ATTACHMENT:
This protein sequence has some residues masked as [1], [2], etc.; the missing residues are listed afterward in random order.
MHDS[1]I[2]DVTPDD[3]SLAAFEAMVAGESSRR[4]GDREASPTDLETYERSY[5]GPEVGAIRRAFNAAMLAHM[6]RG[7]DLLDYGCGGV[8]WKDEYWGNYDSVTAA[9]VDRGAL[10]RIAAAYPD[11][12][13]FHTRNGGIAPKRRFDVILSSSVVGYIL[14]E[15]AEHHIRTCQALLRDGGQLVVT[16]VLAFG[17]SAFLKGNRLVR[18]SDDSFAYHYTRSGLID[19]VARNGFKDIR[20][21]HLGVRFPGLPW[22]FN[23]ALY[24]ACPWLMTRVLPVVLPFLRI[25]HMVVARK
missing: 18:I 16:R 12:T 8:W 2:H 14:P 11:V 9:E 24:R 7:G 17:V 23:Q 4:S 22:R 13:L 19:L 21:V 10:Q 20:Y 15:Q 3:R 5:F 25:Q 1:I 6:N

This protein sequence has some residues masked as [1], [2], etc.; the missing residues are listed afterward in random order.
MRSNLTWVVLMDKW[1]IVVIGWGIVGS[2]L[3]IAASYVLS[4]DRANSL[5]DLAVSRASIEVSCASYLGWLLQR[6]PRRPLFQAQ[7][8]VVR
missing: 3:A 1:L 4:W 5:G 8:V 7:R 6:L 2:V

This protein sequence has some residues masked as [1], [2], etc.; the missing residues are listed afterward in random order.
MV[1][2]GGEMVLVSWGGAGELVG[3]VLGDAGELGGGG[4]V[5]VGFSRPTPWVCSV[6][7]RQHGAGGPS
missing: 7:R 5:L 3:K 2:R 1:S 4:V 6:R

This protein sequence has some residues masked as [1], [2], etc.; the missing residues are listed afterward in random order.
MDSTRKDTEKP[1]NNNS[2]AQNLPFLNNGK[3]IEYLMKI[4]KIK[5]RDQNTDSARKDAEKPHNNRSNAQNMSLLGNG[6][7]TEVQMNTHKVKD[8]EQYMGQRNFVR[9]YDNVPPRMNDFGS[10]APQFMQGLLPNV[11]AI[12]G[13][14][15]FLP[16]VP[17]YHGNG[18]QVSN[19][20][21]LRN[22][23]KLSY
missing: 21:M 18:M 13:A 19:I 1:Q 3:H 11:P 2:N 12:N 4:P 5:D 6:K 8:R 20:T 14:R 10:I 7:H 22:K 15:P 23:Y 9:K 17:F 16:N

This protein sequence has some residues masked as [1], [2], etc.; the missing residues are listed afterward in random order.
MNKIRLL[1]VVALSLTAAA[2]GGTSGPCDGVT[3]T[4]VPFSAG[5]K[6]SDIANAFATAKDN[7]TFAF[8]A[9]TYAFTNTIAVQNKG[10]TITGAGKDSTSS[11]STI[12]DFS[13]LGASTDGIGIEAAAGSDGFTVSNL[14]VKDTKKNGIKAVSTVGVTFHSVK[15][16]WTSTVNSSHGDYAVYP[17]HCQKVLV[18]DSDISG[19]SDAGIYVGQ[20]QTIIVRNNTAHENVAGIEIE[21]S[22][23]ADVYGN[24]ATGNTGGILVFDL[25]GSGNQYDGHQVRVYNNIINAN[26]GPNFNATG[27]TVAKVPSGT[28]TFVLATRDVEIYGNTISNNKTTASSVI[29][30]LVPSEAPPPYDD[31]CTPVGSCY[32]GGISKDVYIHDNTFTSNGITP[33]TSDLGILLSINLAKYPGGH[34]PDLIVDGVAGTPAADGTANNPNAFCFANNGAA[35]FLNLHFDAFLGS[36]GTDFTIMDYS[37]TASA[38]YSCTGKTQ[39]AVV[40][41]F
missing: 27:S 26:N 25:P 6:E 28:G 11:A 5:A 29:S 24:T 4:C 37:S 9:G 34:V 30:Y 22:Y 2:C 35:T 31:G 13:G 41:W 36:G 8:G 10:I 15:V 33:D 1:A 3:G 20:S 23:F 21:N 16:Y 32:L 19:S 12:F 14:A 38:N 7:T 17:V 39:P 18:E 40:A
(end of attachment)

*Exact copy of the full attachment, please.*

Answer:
This protein sequence has some residues masked as [1], [2], etc.; the missing residues are listed afterward in random order.
MHDS[1]I[2]DVTPDD[3]SLAAFEAMVAGESSRR[4]GDREASPTDLETYERSY[5]GPEVGAIRRAFNAAMLAHM[6]RG[7]DLLDYGCGGV[8]WKDEYWGNYDSVTAA[9]VDRGAL[10]RIAAAYPD[11][12][13]FHTRNGGIAPKRRFDVILSSSVVGYIL[14]E[15]AEHHIRTCQALLRDGGQLVVT[16]VLAFG[17]SAFLKGNRLVR[18]SDDSFAYHYTRSGLID[19]VARNGFKDIR[20][21]HLGVRFPGLPW[22]FN[23]ALY[24]ACPWLMTRVLPVVLPFLRI[25]HMVVARK
missing: 18:I 16:R 12:T 8:W 2:H 14:P 11:V 9:E 24:R 7:G 17:V 23:Q 4:S 22:R 13:L 19:L 21:V 10:Q 20:Y 15:Q 3:R 5:F 25:Q 1:I 6:N

This protein sequence has some residues masked as [1], [2], etc.; the missing residues are listed afterward in random order.
MRSNLTWVVLMDKW[1]IVVIGWGIVGS[2]L[3]IAASYVLS[4]DRANSL[5]DLAVSRASIEVSCASYLGWLLQR[6]PRRPLFQAQ[7][8]VVR
missing: 3:A 1:L 4:W 5:G 8:V 7:R 6:L 2:V

This protein sequence has some residues masked as [1], [2], etc.; the missing residues are listed afterward in random order.
MV[1][2]GGEMVLVSWGGAGELVG[3]VLGDAGELGGGG[4]V[5]VGFSRPTPWVCSV[6][7]RQHGAGGPS
missing: 7:R 5:L 3:K 2:R 1:S 4:V 6:R

This protein sequence has some residues masked as [1], [2], etc.; the missing residues are listed afterward in random order.
MDSTRKDTEKP[1]NNNS[2]AQNLPFLNNGK[3]IEYLMKI[4]KIK[5]RDQNTDSARKDAEKPHNNRSNAQNMSLLGNG[6][7]TEVQMNTHKVKD[8]EQYMGQRNFVR[9]YDNVPPRMNDFGS[10]APQFMQGLLPNV[11]AI[12]G[13][14][15]FLP[16]VP[17]YHGNG[18]QVSN[19][20][21]LRN[22][23]KLSY
missing: 21:M 18:M 13:A 19:I 1:Q 3:H 11:P 2:N 12:N 4:P 5:D 6:K 8:R 20:T 14:R 10:I 7:H 22:K 15:P 23:Y 9:K 17:F 16:N

This protein sequence has some residues masked as [1], [2], etc.; the missing residues are listed afterward in random order.
MNKIRLL[1]VVALSLTAAA[2]GGTSGPCDGVT[3]T[4]VPFSAG[5]K[6]SDIANAFATAKDN[7]TFAF[8]A[9]TYAFTNTIAVQNKG[10]TITGAGKDSTSS[11]STI[12]DFS[13]LGASTDGIGIEAAAGSDGFTVSNL[14]VKDTKKNGIKAVSTVGVTFHSVK[15][16]WTSTVNSSHGDYAVYP[17]HCQKVLV[18]DSDISG[19]SDAGIYVGQ[20]QTIIVRNNTAHENVAGIEIE[21]S[22][23]ADVYGN[24]ATGNTGGILVFDL[25]GSGNQYDGHQVRVYNNIINAN[26]GPNFNATG[27]TVAKVPSGT[28]TFVLATRDVEIYGNTISNNKTTASSVI[29][30]LVPSEAPPPYDD[31]CTPVGSCY[32]GGISKDVYIHDNTFTSNGITP[33]TSDLGILLSINLAKYPGGH[34]PDLIVDGVAGTPAADGTANNPNAFCFANNGAA[35]FLNLHFDAFLGS[36]GTDFTIMDYS[37]TASA[38]YSCTGKTQ[39]AVV[40][41]F
missing: 27:S 26:N 25:P 6:E 28:G 11:A 5:A 29:S 24:T 4:C 37:S 9:G 34:V 30:Y 22:Y 2:C 35:T 31:G 13:G 41:W 36:G 8:G 10:I 15:V 33:D 1:A 3:G 20:S 23:F 21:N 16:Y 32:L 19:S 12:F 14:A 38:N 7:T 17:V 39:P 18:E 40:A